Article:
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View Full Version : Odd ISP behavior in Thailand.




BuzzMando
Jun 27, 2009, 03:43 AM
Hi,

I was wondering if someone well versed in the ways of servers and ISP companies can explain this.

I have the fastest speed I've ever had since moving from the US to Thailand almost 6 years ago. Just checking one of the online speed test services www.speedtest.net, and selecting Bangkok, I got a download speed of 3.45 Mb/s and upload of 0.85 Mb/s. These #s are pretty close to the results I usually get. Upload speeds in Thailand are a matter of contention. Many say the ISPs cheat the user out of the upload speed they should have.

My problem is that a majority of sites (70-80%) don't load. Most sites 'time out' before they load. I can sometimes get them to reload, by stopping loading, and refresh, or closing the window, and reopening it. If I do that 10-20 times, sometimes it loads, sometimes, not.

Submitting this post the "Preview Post" timed out. Hitting the back button didn't help. I had to re-sign in. Fortunately I was prepared for this and copied the post before previewing it.

Once a site's home page loads it is usually possible to go elsewhere in the site, but loading that first page is a drag! forums.macrumors took nearly 2 minutes to load. After the first page, everything was OK.

Downloading software updates from Apple goes pretty fast. Last week my download timed out after 3/4 of the downloads were complete. I just went through software update a 2nd time, and it worked well. The speed was good.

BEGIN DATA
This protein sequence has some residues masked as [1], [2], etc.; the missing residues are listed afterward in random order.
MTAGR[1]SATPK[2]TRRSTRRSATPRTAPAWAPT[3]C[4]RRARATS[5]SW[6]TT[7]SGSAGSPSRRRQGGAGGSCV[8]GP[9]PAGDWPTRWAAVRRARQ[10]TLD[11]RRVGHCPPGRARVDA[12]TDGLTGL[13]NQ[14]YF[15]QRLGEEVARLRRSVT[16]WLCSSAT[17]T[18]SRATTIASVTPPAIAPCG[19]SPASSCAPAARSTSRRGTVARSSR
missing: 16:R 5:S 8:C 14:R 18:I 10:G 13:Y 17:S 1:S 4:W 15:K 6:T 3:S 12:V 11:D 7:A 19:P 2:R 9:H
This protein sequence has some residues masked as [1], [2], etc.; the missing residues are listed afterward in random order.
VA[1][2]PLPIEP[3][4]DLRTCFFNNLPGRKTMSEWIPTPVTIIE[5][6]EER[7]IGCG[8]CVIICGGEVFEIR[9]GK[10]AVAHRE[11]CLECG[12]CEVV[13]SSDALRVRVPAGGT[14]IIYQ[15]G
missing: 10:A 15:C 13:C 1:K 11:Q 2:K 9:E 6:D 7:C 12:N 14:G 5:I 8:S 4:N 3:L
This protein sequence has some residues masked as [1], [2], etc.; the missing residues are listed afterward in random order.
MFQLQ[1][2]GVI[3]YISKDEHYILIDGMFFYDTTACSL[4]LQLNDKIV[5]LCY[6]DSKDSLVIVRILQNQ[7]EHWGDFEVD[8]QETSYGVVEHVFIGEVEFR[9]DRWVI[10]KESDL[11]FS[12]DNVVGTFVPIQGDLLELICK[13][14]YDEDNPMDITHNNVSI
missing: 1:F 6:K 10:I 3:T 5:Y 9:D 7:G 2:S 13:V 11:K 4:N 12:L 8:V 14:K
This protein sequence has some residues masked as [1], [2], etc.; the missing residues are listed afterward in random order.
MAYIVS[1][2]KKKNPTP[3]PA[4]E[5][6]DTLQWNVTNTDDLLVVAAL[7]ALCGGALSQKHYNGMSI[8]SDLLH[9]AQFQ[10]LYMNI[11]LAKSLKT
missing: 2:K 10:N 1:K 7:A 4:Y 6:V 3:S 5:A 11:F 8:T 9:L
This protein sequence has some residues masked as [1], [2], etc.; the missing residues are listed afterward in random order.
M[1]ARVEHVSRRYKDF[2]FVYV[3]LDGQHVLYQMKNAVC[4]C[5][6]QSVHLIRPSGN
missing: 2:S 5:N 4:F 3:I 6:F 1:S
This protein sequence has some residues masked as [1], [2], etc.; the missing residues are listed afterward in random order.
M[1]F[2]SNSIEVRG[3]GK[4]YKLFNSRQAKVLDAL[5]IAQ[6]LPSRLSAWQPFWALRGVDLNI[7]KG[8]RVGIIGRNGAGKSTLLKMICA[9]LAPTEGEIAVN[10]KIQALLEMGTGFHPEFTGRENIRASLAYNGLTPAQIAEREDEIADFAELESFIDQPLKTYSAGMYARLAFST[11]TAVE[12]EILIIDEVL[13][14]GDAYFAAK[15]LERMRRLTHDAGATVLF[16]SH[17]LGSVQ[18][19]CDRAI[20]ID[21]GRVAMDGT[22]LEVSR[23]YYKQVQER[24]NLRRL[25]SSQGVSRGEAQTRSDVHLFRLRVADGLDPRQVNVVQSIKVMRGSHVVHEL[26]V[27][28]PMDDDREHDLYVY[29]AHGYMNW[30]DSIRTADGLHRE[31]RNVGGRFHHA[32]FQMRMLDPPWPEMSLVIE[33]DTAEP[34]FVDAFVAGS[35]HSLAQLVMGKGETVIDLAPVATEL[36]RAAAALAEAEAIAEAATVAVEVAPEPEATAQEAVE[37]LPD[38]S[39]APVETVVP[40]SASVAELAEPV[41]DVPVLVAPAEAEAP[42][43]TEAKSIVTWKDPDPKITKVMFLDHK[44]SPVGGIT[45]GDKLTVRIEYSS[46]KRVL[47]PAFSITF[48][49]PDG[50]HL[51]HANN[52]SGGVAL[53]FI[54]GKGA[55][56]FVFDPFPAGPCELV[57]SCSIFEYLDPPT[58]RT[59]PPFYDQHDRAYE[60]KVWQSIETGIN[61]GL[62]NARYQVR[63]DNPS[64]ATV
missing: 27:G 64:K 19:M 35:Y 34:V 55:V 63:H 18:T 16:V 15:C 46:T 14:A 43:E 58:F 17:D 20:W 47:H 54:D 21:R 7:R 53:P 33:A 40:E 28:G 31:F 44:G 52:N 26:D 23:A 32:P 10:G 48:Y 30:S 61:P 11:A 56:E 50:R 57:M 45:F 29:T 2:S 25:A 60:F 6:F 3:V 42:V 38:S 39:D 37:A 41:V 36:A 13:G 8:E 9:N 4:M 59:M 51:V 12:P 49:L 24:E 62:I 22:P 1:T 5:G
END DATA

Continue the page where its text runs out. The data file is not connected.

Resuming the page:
Now, if this was just an occasional occurance, I wouldn't be asking advice. I've lived in Thailand a long time now, and there is a general lack of expertise here. If they can figure out a way to get more paying customers on a server, while providing slower service, that's good money for them.

My land lord has already had to confront them a number of times, to get the speed up to what he was paying for (before, at the same cost, he was getting half the speed).

So, the question I really need answered is:
What settings could they be tweaking on the ISP's servers to make the majority of (usually instantaneously) downloadable sites a major chore to download? If my land lord goes back to them again he might as well go back well informed.

I appreciate your help.

Buzz



seattle
Jun 27, 2009, 04:03 AM
It could be a DNS server issue since it seems that once you get to a site speed seems fine. Have you tried other DNS server settings? Are you using a wired or wireless connection?

BuzzMando
Jun 27, 2009, 04:41 AM
Have you tried other DNS server settings?
No I haven't. Don't know how to go about that. I looked in my System Preferences and My IP # is 1 # different than my router #. The DSP number is the IP # grayed out, but I can make it go away, and, apparently write something else in the field.
Living in Thailand as long as I have, I always expect trickery. I've never had an ISP where I had relatively good speed, but many sites won't load - even Google is a waiting game, sometimes. Are you using a wired or wireless connection?
I'm on a wired connection. Thanks!

BuzzMando
Jun 27, 2009, 02:02 PM
It could be a DNS server issue since it seems that once you get to a site speed seems fine. Have you tried other DNS server settings?

Well, I did some research, and tried some things, like are suggested here:

http://forums.macrumors.com/archive/index.php/t-647487.html

No improvement. Even google, and apple and other sites that are quick to load, don't do so. So, I reset some changes in Firefox and reset Safari. Am now paying the price when visiting pages I go to occasionally, because their cookies are gone.

Other than that, the internet stinks here, and here stinks here too.

Thanks,

Buzz

chokma
Jun 28, 2009, 12:05 AM
Well, I did some research, and tried some things, like are suggested here:

http://forums.macrumors.com/archive/index.php/t-647487.html

No improvement. Even google, and apple and other sites that are quick to load, don't do so. So, I reset some changes in Firefox and reset Safari. Am now paying the price when visiting pages I go to occasionally, because their cookies are gone.